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Discussion Starter · #1 ·
After backpacking in to an Alpine Lakes Wilderness gem, I'm thinking I may spend some more time doing this type of multiple recreational activity (backpacking, fishing and camping out of my hammock).

This past trip I carried in my flytepacker raft that weighs in just under 3#. I also carried in my waist high waders, lightweight paddle, fishing gear and camping gear. My overall load was too heavy and I'm already looking to trim the weight of a few of the items carried.

Are there any float tubes out there that approach or beat this light weight? I know that will require waders on cold waters and fins, but I'm interested in seeking all options to find out what might work best for me on future outings.

My current float tube is hefty at about 10#, it is fabulous for the local lake use, but for hike in trips this is not an option.

Thanks for throwing ideas out of varied craft, their listed weight and your experience carrying it into somewhat remote locations. Let me know how it performed. My raft was fine using the paddle ends as hand paddles, but there was some wind to contend with and it certainly was not like fin kicking. I'm sure that it will serve me adequately just like I used it recently, but if there are other options to consider I'm game.
 

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Ed, I have found out a few things in my past years of packing into lakes:

Buy a cheap backpack, and ditch the boots and waders.

First: Unless I'm blazing a new trail, the so-called frameless packs are overrated, and weigh more than you need. I have a $24 backpack for these kind of trips. They are basically a gunny sack with padded straps. If there's a decent trail, your back will be fine.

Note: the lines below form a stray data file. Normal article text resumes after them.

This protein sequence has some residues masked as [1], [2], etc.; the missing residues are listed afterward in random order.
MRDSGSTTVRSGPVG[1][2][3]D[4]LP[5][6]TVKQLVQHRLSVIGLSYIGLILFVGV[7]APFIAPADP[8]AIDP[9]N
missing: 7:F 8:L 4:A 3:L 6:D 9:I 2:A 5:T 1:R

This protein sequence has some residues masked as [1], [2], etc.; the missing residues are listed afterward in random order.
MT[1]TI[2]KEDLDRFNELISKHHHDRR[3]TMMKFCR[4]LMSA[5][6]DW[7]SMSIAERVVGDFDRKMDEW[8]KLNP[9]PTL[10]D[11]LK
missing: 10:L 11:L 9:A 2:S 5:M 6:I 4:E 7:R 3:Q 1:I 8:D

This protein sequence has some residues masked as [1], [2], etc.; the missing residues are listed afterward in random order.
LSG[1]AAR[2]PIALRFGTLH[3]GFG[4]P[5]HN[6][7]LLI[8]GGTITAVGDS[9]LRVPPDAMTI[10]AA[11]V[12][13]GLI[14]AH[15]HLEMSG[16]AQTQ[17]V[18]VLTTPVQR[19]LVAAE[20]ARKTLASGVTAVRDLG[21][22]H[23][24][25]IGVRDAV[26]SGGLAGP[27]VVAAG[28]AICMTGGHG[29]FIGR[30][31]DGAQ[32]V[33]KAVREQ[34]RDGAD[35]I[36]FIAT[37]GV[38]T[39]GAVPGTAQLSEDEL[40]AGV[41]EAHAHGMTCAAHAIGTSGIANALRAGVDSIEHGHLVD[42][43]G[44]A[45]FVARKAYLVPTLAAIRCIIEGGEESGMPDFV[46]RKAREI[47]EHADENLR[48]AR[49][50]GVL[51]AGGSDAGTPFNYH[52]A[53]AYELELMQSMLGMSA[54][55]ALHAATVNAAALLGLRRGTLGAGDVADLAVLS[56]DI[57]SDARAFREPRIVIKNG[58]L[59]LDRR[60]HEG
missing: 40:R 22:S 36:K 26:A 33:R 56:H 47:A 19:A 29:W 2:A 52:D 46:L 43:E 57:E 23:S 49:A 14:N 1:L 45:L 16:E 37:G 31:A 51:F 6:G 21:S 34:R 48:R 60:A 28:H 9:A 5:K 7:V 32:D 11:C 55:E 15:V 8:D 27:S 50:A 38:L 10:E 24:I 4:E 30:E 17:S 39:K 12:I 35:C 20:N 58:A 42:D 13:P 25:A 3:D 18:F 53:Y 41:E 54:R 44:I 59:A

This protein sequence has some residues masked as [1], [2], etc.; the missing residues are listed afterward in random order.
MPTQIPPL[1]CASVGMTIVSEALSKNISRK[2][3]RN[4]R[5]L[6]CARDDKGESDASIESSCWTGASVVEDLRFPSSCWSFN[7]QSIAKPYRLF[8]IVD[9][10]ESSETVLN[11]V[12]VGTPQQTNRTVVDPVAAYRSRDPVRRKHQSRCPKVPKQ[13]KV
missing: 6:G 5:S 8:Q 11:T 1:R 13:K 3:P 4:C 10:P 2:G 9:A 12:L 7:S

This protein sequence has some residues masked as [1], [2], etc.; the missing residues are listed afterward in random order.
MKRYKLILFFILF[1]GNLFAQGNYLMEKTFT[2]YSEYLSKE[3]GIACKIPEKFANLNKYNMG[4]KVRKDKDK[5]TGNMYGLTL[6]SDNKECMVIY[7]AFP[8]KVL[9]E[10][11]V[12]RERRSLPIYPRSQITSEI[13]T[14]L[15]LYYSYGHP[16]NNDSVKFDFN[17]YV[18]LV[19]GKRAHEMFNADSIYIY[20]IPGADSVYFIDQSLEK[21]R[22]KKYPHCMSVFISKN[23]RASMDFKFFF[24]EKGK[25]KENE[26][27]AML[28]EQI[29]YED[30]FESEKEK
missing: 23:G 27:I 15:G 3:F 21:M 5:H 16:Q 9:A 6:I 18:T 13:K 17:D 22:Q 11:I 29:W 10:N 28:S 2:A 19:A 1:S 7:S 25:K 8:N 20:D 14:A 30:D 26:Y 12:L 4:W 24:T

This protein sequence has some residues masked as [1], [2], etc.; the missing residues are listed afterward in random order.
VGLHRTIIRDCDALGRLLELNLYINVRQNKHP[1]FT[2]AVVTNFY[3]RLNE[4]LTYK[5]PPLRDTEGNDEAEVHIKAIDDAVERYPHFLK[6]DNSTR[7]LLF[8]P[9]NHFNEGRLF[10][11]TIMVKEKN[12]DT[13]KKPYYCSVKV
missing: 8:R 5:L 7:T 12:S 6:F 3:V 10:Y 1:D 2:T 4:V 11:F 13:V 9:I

Second: I have found that you don't need the boots and waders, unless you are standing in one place for a long time. However if the water is really cold, you may be stuck with them. However, I just packed into a lake that still had snowfields melting into it, and the surface temp was 64 degrees. Now, that's not bath water, but it certainly was warm enough to swim in (as two other hikers did). Looks can be deceiving.

Third: If you haven't already, invest in those lightweight fins - sooooo worth it, trust me. http://www.cabelas.com/product/Creek-Company-Lightweight-Fins/732349.uts
 
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Finally got my S#%* together & it wont all fit!
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Ed

I did a little thinking and searching after our trip and found a couple of lighter float tube options. Again I have a Super Fat cat and other tube options if not carrying long distances.

For backpacking purposes the most interesting to me is the
Wilderness Lite Backpacker Pro. (3.8lbs) on line for $325 (free shipping). This is kind of a V-boat / U-boat hybrid . The main bladder is a new technology (beyond polyurethane) V shape with a twist valve and holds its shape without a spreader bar. The seat is just nylon and not inflateable so you sit a little lower in the water hence the Uboat reference. There is a seperate back bladder and fairly large storage pockets. If in the market this one warrants a serious look.
http://www.wildernesslitefloattubes.com/productsorder.html

ODC 420 Ultra Lite $259.00 Their website lists the weight at 8.5lbs which is a typo I believe. The foam seat version weigh 8.25lbs and are heavier. I remember reading reviews that this one with inflatable seat/backrest weighed in at 6.5lbs. Best bet would be to call to verify.
This is a true V-boat with individual 14 gauge PVC bladders with high volume Boston Valves. Also has air seat back and bottom so you ride high and dry. Has good storage as well.
http://creekcompany.com/product.php?productid=16305&cat=249

Outcast Trinity $399 7lbs

I have a Trinity and they are good but not all that light. For the money I'd consider the others first. The Trinity is a true Vboat with inflatable seat/back that is well made, has boston valves and adequate storage etc.

http://www.outcastboats.com/outcast/products/?id=1

I wish there were 2LB float tube options out there but this was the best I could find.

I hope this helps!